GFM Network News

In echos of the PFRA’s battle against Prairie desertification, Africa hopes a wall of trees will halt the march of the Sahara.

Africa’s Great Green Wall aims for fresh growth spurt after sluggish start

Stopping the desertification of productive farmland is the goal of the program

Reuters – Growing up in a village in Burkina Faso, Georges Bazongo remembers his parents and neighbours cutting down trees each year to expand their farmland so they could “grow enough food for our families to eat.” He also noticed some trees becoming drier in the drought-prone region, an indication too that the soil was

Bjorn Orvar, co-founder and chief scientific officer at ORF Genetics, poses for a photo outside the company’s greenhouse in southwest Iceland.

Will COVID-19 be a game changer in humanity’s relationship with meat?

Double-digit growth in plant-based foods expected this year, but lab-grown meat is the next frontier

Thomson Reuters Foundation – In a vast, illuminated greenhouse set among Iceland’s otherworldly lava fields, the genetically modified shoots of an ancient cereal crop may hold the key to the food of the future. Using abundant geothermal waters for heating and volcanic ash instead of soil, biotech company ORF Genetics is growing barley here to

A customer eats an ‘insect tsukemen’ ramen noodle topped with fried worms and crickets at Ramen Nagi restaurant in Tokyo on April 9, 2017. (Photo: Reuters/Kim Kyung-Hoon)

Farming insects may solve one problem, create others

Rome | Thomson Reuters Foundation — Insects have great potential as an alternative source of protein, but further research is urgently needed before mass production begins in order to avoid environmental disaster, Swedish researchers warned Monday. There is currently an “overwhelming lack of knowledge” on basic questions such as suitable species, their housing and feed

An American chef is trying to bring local food to one of the most remote northern settlements on the planet.

Grow your own in 30 below

A transplanted chef is on an Arctic self-sufficiency mission

In one of the planet’s most northerly settlements, in a tiny Arctic town of about 2,000 people, Benjamin Vidmar’s domed greenhouse stands out like an alien structure in the snow-cloaked landscape. This is where in summer the American chef grows tomatoes, onions, chilies and other vegetables, taking advantage of the season’s 24 hours of daily

Fresh vegetables at the Alberone Market in Rome, where a group of volunteers are rescuing unsold food and distributing it for free, January 5, 2018.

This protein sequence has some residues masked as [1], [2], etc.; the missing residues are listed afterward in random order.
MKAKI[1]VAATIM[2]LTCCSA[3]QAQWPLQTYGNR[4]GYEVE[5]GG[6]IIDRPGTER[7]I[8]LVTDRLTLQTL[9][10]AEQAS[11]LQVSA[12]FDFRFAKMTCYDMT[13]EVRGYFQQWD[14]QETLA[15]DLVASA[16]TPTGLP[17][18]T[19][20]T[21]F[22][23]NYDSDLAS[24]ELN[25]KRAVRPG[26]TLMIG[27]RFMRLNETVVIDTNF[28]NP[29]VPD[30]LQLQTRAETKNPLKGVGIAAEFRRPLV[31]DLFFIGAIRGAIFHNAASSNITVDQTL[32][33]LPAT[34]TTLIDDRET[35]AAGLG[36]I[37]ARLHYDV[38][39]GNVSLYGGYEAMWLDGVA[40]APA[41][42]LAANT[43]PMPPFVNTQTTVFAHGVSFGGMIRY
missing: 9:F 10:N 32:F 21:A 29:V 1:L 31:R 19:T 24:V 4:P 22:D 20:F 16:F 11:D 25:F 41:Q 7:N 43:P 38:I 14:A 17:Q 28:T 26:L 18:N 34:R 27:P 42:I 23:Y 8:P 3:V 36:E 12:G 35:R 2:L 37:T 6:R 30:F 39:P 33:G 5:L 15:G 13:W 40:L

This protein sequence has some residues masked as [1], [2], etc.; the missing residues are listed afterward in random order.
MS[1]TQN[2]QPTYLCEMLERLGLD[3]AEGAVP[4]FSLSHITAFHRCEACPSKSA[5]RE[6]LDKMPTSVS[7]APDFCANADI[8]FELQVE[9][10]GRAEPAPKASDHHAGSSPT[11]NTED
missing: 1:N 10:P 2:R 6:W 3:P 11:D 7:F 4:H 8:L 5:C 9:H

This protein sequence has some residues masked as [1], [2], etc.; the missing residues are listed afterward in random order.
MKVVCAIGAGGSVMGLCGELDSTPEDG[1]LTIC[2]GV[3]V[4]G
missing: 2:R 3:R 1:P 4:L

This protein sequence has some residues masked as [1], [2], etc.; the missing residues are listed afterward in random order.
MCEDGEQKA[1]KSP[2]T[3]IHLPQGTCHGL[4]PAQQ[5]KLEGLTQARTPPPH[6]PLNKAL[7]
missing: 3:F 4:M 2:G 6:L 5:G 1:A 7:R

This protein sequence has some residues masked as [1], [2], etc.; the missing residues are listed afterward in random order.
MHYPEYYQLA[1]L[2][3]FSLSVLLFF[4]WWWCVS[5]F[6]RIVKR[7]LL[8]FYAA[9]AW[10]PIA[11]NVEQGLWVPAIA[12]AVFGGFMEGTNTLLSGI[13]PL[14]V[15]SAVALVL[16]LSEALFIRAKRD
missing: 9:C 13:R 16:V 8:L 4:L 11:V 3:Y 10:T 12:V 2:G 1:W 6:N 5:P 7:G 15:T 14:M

Food-mad Italy on mission to cut waste, feed hungry

Volunteers and food vendors are banding together to meet the national target

Thomson Reuters Foundation – The young Roma woman gingerly touched the oranges and cabbages, bright, fresh and neatly stacked in crates. Francesco Fanoli, an anthropologist, insisted they were hers to take — for free. With a toddler playing in a nearby pram and more mouths to feed at home, the mother took the cache gratefully,

Soil background

Better soil health could capture more carbon

A recent study says changing farming practices could capture as much carbon as the global transport sector emits

Thomson Reuters Foundation – Improving soil health in farmlands could capture extra carbon equivalent to the planet-warming emissions generated by the transport sector, one of the world’s most polluting industries, experts said Nov. 14. Soil naturally absorbs carbon from the atmosphere through a process known as sequestration which not only reduces harmful greenhouse gases but

High-tech tracker to battle ancient wheat plague

High-tech tracker to battle ancient wheat plague

Wheat rust early detection is critical and a surprising source is providing new hope

The tracking technology used to halt the deadly Ebola and Zika viruses could now be turned against wheat rust as scientists try new ways to stop the fungus devastating world grain crops. Wheat rusts are nothing new — ancient Romans honoured the rust god Robigus, hoping to protect their fields — but they are adapting

Food Security Still A Problem As Hunger Rises

A fall in grain prices has led to the impression that food security is no longer a concern, but the number of people without enough to eat is still rising in a world facing recession, the United Nations said March 31. “The level of prices is still 19 per cent above the average of 2006